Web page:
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I Want to See the Bright Lights Tonight (Remastered)

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Editors’ Notes

Recorded on s shoestring budget over the course of a few days in May 1973, I Want To See the Bright Lights Tonight sat on the shelf for one year. But when it was released it immediately changed the course of Richard Thompson’s career. It was his first proper album since leaving Fairport Convention, and his first album with his new wife Linda. Few husband-and-wife teams have burned as intensely. Infused with the folk sensibility of his early career but ignited by a renewed love for rock music, Bright Lights hews to a singular vision that is mournful, but elegant. Collectively, the songs form a portrait of luckless tavern life, but the Thompsons treat the material with such warmth and grace that even the most doomed scenes are lit as if by candelabra. The three live bonus tracks — taken from a show at London’s Roundhouse in September 1975 — show the couple bringing a few of these singular barroom ballads back to their natural element.

Customer Reviews

Songwriting, guitar work of the highest order. A simply indispensable album.

Beautiful from start to finish, lyrically as well as well as musically. "See that lover standing, staring at the ground / He was looking for the real thing, lies were all he found / You can have the real thing, it will only cost a pound / Down where the drunkards roll." Linda sings these words with such heartfelt emotion it floors me to listen to her over thirty years after first having heard it. Richard's guitar work is fabulous, as always, On this album, however, it's the quality of the songwriting that shines through. Just a great, great album. Nobody ever regrets buying this.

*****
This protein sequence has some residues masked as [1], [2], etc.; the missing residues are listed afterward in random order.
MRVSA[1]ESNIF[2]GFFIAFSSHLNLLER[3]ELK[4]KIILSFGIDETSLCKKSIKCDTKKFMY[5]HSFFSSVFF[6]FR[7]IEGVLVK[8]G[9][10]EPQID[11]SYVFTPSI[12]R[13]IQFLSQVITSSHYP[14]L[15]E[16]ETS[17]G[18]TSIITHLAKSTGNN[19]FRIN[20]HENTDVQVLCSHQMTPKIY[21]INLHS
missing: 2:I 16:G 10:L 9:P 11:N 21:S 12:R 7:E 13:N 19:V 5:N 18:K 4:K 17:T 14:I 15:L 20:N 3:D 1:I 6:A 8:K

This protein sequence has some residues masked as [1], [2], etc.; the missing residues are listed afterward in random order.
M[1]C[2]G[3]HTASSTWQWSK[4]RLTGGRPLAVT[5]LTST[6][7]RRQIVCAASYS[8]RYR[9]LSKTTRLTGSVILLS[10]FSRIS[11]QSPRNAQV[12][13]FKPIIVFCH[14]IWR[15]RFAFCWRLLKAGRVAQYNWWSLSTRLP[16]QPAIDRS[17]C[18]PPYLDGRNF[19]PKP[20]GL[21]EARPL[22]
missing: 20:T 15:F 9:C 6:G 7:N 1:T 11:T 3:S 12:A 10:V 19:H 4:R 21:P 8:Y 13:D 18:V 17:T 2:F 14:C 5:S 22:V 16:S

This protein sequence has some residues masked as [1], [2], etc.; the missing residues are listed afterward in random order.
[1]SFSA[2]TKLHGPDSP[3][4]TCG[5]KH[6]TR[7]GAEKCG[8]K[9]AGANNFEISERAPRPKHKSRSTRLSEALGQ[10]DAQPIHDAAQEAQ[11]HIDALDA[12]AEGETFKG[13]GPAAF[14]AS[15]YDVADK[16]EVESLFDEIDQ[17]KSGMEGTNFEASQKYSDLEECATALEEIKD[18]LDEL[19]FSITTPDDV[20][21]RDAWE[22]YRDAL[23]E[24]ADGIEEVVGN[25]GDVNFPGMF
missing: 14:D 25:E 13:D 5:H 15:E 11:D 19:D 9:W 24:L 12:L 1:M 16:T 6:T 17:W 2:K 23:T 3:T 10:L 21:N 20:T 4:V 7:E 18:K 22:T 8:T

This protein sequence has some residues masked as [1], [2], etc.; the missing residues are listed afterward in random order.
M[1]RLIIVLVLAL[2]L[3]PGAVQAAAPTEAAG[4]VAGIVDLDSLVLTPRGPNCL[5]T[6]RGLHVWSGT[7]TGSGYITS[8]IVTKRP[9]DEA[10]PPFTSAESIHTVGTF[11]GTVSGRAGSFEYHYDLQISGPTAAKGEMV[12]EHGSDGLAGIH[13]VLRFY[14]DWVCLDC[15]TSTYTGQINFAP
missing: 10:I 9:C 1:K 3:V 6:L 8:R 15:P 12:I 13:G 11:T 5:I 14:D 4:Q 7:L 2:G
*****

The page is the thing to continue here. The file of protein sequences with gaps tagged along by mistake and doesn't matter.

one of Rolling Stone's 100 Greatest Albums of the 20th Century...

Richard and Linda Thompson are the only artist(s) who had two albums land in Rolling Stone Magazine's "100 Greatest Albums of the 20th Century. Seriously. Not even the Rolling Stones, the Beatles or Jacko can claim that honor. This album, and their later release, "Shoot Out the Lights." They're both magnificent, and the review quoted above pretty much says it all (although I do disagree that "I Want to See the Bright Lights Tonight" is their darkest - I think "Shoot Out the Lights" is a bit darker, actually).

you can get the real thing...well'll only cost a pound

I love this album. It has immense and tender beauty at times. This and Pour Down Like Silver are my favorites by Richard and Linda by a long shot. I know the later Shoot out the Lights is favored by alot of critics, who like to cite their impending divorce at that time as a catalyst for their 'best' album. However, I like the glimmering spirituality and dark folk of their earlier work, such as this, their first album together, much better. Linda Thompson's voice is a gift. On the slower ballads here that she sings, I can just let myself go into her voice over the haunting and stirring playing. There is still a rousing celtic folk flavor to some of the upbeat parts of this album (brought from Richard's Fairport Convention days), but over time it is stirring, not cheesy. If you're unfamiliar, then download "Down where the Drunkards Roll". If you like it, the rest will grow on you. One day iTunes will put Pour Down Like Silver on here, and I'd recommend that whole album as well. It's strange, though, to have such stirring and substantial music here on iTunes like this. If it gets new people introduced to the "real thing", then it's worth the "pound".

Biography

Born: April 3, 1949 in Notting Hill, London, England

Genre: Rock

Years Active: '60s, '70s, '80s, '90s, '00s, '10s

For years, Richard Thompson resided in relative obscurity, while at the same time garnering vast critical praise for his magnificent guitar work and the dark wit and richness of his extraordinary songwriting. A founding member of the seminal British folk-rock group Fairport Convention, he remained with the band for five studio albums — Fairport Convention (1968), What We Did on Our Holiday (released as Fairport Convention in the U.S.) (1968), Unhalfbricking (1969), Liege and Lief (1969), and...
Full Bio